Better accessibility to information: Research has no doubt play a big part in all businesses as it allows companies to know more about their customers, industry, competitors and the latest market trends. This is crucial for them to differentiate and achieve their targets.

Is digitalisation 100% perfect?

Although digitalisation can benefit the hospitality industry in a variety of ways, there are debates towards complete digital transformation.

Digitalisation is not risk-free: There’s no guarantee that technology and digital tools won’t fail. For instance, on the 4th October 2021, there was a social media blackout including WhatsApp, Instagram and Facebook, three of the biggest social media platform. This meant that and businesses that completely rely on social media to communicate lost their channels of communication. Therefore, putting all eggs in one basket is not suggested, businesses should integrate digital in a hybrid format to achieve their goals.

Limited service experience: As stated, digitalisation can ensure the quality and efficiency of business operations, yet this might not suit all hospitality businesses. For some businesses, especially the luxury ones, customer service is generated mainly through the interaction between staff and customers. Friendly services from the staff always boost customer satisfaction; however, this is something that complete digitalised business cannot do as digitalised services are often identical with really low emotional involvement.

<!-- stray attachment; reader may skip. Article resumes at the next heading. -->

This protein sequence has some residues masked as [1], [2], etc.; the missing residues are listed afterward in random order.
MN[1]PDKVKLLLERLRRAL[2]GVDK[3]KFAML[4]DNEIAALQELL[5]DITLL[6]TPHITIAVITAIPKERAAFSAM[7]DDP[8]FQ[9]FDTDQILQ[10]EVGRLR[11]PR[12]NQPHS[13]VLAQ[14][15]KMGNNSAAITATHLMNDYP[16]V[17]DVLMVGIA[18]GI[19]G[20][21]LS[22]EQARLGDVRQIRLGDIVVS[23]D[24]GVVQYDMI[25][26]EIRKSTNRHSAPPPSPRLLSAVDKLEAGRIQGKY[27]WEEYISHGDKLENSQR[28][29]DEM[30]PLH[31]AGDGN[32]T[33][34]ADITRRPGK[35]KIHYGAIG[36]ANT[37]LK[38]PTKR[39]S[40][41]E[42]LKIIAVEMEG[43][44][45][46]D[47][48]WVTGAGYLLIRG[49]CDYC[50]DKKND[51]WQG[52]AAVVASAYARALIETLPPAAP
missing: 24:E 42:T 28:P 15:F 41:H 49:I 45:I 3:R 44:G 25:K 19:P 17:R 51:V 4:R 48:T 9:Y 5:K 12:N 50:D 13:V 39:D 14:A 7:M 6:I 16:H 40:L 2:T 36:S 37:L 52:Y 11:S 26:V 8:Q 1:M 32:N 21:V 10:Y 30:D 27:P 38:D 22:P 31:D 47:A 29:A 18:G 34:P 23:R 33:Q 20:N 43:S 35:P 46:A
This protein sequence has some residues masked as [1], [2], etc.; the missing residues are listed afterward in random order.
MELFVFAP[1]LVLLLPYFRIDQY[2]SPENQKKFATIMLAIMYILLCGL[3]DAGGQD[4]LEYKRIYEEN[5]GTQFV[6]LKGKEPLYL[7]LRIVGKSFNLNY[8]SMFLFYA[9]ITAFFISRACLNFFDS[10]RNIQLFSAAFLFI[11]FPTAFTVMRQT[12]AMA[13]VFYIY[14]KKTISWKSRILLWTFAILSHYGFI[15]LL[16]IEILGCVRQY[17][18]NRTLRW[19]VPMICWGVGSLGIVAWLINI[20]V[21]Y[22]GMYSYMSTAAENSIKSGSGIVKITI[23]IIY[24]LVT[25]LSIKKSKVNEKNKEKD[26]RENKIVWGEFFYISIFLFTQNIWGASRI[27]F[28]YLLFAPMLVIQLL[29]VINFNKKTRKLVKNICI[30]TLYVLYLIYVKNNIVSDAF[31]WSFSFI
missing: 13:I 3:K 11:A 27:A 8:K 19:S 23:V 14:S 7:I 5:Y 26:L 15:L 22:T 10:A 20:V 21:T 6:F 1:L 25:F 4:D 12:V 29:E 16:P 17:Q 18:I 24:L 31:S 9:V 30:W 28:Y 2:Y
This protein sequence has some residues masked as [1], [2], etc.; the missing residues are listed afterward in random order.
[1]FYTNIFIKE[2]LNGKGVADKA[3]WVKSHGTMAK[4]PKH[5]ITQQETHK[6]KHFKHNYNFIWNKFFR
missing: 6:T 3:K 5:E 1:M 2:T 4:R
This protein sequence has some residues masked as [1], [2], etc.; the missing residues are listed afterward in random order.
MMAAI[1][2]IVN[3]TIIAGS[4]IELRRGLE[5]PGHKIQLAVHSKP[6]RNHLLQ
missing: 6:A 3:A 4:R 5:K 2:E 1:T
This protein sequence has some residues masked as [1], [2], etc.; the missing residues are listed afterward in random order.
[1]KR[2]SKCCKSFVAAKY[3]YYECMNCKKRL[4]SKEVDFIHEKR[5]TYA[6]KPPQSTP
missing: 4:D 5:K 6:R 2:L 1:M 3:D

To conclude, digitalisation has a positive impact on the hospitality industry yet complete digitalisation is not suggested, businesses should adopt a blended approach to operate their businesses. Posh Cockney is an innovative Hospitality and Lifestyle consultant, get in touch with us today to find out how to utilise digital technology to achieve your business goals.

frankie and benny's rebranding to frankie's

Frankie and Benny’s rebranding: Innovate or die

Frankie and Benny’s rebranding 

News has just been released that Italian-American restaurant chain Frankie and Benny’s is transitioning into more concisely named rebrand, Frankie’s. The family-favourite venue’s new look is said to exhibit a more vibrant feel alongside improved sustainability features.

For many years, Frankie and Benny’s has been best known for its red-green-and-white design and 1950s American diner style interior. Founded by Kevin Bacon in 1995, the lively restaurant has been host to countless children’s birthday parties and family dinners since its establishment.

Frankie and Benny's Rebranding

Despite its more recent start, the chain’s identity has been largely defined by a fictional story, which describes the humble beginnings of the restaurant in the 1950s. Plastered across the venue’s walls and menus is the tale of Frankie Giuliani and schoolfriend Benny, who took over Giuliani’s family restaurant in 1953.

With only Frankie now recognised in the new title, we can only wonder whether this storytelling will continue to remain a significant part of the brand’s identity as it modernises into something “lighter, fresher and brighter”.

The Frankie and Benny’s rebranding will first hit customers in Basildon, where the newly refurbished Frankie’s is scheduled to open at the end of October. Following this will be two further restaurant refurbishments before the end of this year.